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cannot help, however, inventing particulars not to be found in his original.
8 And sigh’d his soul, &c.
And yet came not Troilus to Crescid :
Clarke's Chaucer, vol. ii. p. 151.
9.« And saw the lion's shadow.”—Thisbe in Chaucer does not see the shadow before she sees the beast; (a fine idea !) nor does she in Ovid. In both poets, it is a lioness seen by moonlight.
“With bloody mouth, of strangling of a beast.”
Metam. lib. iv, v. 97.
. 10“ Stood Dido with a willow in her hand.”— The willow, a symbol of being forsaken, is not in Chaucer. It looks as if Shakspeare had seen it in a picture, where it would be more necessary than in a poem.
116 Medea gather'd the enchanted herbs." Shakspeare has here gone from Chaucer to Gower. Warton in his Observations on the Faerie Queene, vol. i. p. 361, edit. 1807, has noticed a passage in Gower's story, full of imagination. The poet is speaking of Medea going out upon the business noticed by Shakspeare.
Thus it fell upon a night,
And that was at midnight tide.
She glode* forth, as an adder doth. 126 There's not the smallest orb.”—The “ warbler of woodnotes wild” has here manifestly joined with Plato and other learned spirits to suggest to Milton his own account of the Music of the Spheres, which every reader of taste, I think, must agree with Mr. Knight in thinking “less perfect in sentiment and harmony.”—Pictorial Shakspeare, vol. ii. p. 448. The best thing in it is what is observed by Warton : that the listening to the spheres is the recreation of the Genius of the Wood (the speaker) after his day's duty, “ when the world is locked up in sleep and silence.”
Then listen I
* Glode, is glided. If Chaucer's contemporary had written often thus, his name would have been as famous.
And the low world in measur'd motion draw
Arcades, v. 62. The best account I remember to have read of the Music of the Spheres is in the History of Music by Hawkins.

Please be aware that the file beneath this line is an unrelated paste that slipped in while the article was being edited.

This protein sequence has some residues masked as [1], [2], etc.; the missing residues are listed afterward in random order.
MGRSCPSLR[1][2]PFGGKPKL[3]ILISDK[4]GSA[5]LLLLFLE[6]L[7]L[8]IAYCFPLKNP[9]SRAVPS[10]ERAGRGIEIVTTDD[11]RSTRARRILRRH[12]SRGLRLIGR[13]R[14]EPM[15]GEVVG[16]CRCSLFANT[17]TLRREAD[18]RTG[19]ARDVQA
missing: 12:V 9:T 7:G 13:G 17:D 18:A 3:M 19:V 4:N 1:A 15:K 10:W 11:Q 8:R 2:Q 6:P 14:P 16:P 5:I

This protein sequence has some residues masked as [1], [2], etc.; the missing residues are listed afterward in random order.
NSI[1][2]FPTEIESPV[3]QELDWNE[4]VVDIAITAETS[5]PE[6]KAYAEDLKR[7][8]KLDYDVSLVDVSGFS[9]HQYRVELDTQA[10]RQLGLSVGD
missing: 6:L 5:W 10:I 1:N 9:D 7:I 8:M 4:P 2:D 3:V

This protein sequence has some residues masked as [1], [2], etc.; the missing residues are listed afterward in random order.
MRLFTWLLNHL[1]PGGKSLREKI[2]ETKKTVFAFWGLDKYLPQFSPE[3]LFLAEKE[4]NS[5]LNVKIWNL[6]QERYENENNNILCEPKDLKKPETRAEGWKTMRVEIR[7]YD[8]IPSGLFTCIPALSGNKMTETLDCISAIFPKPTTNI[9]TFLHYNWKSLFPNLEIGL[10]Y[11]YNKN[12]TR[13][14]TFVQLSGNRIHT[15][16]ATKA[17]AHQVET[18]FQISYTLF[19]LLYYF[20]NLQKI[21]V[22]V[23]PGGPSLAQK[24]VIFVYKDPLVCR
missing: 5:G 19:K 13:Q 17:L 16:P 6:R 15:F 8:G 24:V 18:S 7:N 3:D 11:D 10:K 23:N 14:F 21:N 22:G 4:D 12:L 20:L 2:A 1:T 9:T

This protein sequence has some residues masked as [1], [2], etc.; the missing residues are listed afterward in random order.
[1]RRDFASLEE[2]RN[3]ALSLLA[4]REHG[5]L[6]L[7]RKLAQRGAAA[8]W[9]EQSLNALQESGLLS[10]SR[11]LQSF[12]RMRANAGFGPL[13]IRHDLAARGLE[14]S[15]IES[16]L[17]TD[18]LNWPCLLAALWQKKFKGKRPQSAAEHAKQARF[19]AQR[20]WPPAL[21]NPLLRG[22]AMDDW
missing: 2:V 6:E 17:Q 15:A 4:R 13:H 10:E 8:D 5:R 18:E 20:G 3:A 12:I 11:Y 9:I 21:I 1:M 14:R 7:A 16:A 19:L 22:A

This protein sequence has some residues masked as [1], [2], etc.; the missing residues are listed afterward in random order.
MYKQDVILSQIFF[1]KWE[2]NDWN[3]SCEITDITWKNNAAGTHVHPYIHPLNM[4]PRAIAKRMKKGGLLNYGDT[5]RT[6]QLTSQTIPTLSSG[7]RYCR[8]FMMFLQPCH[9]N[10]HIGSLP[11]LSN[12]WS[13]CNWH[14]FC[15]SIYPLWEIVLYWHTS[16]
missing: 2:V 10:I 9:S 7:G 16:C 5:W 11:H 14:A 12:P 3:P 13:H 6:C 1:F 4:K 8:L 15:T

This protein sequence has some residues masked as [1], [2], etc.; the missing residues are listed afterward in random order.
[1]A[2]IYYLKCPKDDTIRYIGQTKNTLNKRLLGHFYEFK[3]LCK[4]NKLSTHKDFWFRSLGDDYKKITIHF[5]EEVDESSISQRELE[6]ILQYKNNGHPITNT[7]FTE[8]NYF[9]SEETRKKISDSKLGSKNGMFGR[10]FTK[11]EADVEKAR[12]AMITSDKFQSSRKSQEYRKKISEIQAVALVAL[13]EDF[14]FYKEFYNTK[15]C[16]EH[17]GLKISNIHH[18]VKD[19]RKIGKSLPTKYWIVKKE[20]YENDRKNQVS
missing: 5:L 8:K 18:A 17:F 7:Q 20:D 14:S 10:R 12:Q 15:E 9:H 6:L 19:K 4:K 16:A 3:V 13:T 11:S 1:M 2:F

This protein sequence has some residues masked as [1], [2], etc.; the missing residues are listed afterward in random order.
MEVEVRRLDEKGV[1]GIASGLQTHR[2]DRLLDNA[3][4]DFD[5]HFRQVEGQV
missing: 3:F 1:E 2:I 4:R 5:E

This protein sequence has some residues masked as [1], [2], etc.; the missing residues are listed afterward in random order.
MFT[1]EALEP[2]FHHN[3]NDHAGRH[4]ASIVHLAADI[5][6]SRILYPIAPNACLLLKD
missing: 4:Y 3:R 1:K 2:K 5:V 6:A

13 “ Dear lady, welcome home.”— Never was a sweeter or more fitting and bridal elegance, than in the whole of this scene, in which gladness and seriousness prettily struggle, each alternately yielding predominance to the other. The lovers are at once in heaven and earth. The new bride is “drawn home” with the soul of love in the shape of music; and to keep her giddy spirits down, she preached that little womanly sermon upon a good deed shining in a "naughty world.” The whole play is, in one sense of the word, the most picturesque in feeling of all Shakspeare's. The sharp and malignant beard of the Jew (himself not unreconciled to us by the affections) comes harmlessly against the soft cheek of love.
ANTONY AND THE CLOUDS.
Ant. Eros, thou yet behold'st me?
A vapour sometime like a bear, or lion,
Eros. Ay, my lord.
Ant. That which is now a horse, even with a thought
Eros. It does, my lord.
Ant. My good knave, Eros, now thy captain is
Hotspur. My cousin Vernon! welcome, by my soul !
Hot. No harm : What more?
Ver. And further, I have learn’d,
Hot. He shall be welcome too. Where is his son,
Ver. All furnish'd, all in arms,
Buted like eagles having lately bath'd ;
Hot. No more, no more ; worse than the sun in March,
14 “Harry to Harry shall, hot horse to horse.”—I cannot help thinking that the word hot in this line ought to be not. “ Hot horse to horse” is not a very obvious mode of speech, and it is too obvious an image. The horses undoubtedly would be hot enough. But does not Hotspur mean to say that the usual shock of horses will not be sufficient for the extremity of